How to use a custom font in CSS

CSS-LogoDid you know that with CSS 3 you can load custom true type fonts and use them on your website?

It’s relatively simple to do too. First you define a new font face with a URL to your file, then you call it just like you would call a pre-defined font.

In this example I’m using the Old Typewriter font from Once unzipped you’ll end up with a standard .ttf file that you can reference like so:

Now you can style your text via the font-family property:

Where to get custom fonts

There are several sites that offer true type fonts for download. They’ll work in Word and Pages too once installed on your local machine. Here are some of my favourite sites for finding nice fonts:


Note that some fonts have usage restrictions: Even though you may be able to download them, check the license and see if you’re allowed to use them, or find out if you must buy a license before you do.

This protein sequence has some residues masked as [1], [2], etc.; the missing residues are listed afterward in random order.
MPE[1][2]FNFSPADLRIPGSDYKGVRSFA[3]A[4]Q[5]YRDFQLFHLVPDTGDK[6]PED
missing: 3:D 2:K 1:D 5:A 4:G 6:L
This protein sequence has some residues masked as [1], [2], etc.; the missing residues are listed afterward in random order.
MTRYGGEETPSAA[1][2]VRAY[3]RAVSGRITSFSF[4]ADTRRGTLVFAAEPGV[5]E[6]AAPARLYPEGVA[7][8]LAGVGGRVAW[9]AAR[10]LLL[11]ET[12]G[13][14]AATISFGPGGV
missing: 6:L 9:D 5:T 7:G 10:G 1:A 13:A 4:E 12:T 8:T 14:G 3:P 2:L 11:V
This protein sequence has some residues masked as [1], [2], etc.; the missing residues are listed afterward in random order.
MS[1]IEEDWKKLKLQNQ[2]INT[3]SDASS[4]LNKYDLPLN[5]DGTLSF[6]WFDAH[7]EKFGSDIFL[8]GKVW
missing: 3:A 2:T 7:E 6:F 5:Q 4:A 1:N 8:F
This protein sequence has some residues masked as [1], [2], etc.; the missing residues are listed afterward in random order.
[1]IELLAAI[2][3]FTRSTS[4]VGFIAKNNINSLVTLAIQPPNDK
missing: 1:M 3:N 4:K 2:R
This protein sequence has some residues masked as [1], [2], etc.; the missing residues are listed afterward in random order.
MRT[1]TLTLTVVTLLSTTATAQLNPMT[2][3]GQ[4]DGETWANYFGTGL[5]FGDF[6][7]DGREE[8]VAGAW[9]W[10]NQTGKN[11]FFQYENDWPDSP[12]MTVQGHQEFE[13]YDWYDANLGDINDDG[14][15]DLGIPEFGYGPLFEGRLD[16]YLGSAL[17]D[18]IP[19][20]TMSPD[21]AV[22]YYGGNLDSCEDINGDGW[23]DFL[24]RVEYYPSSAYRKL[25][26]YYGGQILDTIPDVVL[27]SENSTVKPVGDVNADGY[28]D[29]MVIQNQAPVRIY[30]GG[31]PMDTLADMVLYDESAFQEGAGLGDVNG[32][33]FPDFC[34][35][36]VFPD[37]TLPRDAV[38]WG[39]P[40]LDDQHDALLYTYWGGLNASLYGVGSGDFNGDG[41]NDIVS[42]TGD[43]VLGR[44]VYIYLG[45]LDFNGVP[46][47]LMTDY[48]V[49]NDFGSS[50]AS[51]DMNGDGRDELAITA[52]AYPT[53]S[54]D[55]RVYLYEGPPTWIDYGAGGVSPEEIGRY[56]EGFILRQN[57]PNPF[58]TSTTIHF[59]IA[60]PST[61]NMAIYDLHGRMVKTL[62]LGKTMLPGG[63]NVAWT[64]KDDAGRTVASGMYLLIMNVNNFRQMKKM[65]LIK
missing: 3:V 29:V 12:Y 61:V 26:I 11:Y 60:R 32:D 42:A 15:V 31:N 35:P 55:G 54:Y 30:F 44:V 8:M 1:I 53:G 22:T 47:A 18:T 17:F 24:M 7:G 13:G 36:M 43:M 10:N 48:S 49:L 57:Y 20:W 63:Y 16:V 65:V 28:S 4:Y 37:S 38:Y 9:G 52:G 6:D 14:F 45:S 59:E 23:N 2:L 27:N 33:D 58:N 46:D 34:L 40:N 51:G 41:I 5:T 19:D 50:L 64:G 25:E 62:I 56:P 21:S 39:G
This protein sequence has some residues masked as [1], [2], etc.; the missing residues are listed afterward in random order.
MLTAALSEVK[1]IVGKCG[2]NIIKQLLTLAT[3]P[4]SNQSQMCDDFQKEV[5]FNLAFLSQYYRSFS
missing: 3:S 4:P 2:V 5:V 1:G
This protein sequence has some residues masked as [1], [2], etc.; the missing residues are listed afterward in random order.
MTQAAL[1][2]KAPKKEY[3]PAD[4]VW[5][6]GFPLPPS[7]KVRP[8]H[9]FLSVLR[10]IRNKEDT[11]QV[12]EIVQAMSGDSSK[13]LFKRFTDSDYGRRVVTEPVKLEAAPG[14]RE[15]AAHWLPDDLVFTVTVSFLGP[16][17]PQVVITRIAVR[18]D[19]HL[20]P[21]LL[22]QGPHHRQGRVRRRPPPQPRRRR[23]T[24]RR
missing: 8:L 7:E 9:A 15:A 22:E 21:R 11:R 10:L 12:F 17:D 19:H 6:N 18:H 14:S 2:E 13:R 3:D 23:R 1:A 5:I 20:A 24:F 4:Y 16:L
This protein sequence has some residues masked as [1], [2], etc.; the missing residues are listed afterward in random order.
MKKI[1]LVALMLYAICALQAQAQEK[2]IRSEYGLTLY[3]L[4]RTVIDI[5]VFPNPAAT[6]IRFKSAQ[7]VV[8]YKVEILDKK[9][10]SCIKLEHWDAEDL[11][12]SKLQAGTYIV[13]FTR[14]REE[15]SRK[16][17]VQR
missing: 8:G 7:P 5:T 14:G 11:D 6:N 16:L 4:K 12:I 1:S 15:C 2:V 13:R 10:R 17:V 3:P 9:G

Also note that once you upload the font to your server it can be accessed by everybody.

Compatible Font Types

You’ll be pleased to hear that CSS supports several font types to be used as described above:

  • TrueType (.ttf)
  • Web Open Font Format (.woff)
  • OpenType (.otf)
  • Embedded OpenType (.eot)
  • SVG Fonts (.svg, .svgz)


Jay is the CEO and founder of WP Hosting, a boutique style managed WordPress hosting and support service. He has been working with Plesk since version 9 and is a qualified Parallels Automation Professional. In his spare time he likes to develop iOS apps and WordPress plugins, or draw on tablet devices. He blogs about his coding journey at and

2 thoughts on “How to use a custom font in CSS

  1. You can also link to existing online fonts, then simply @import them in your CSS. Here’s an example:

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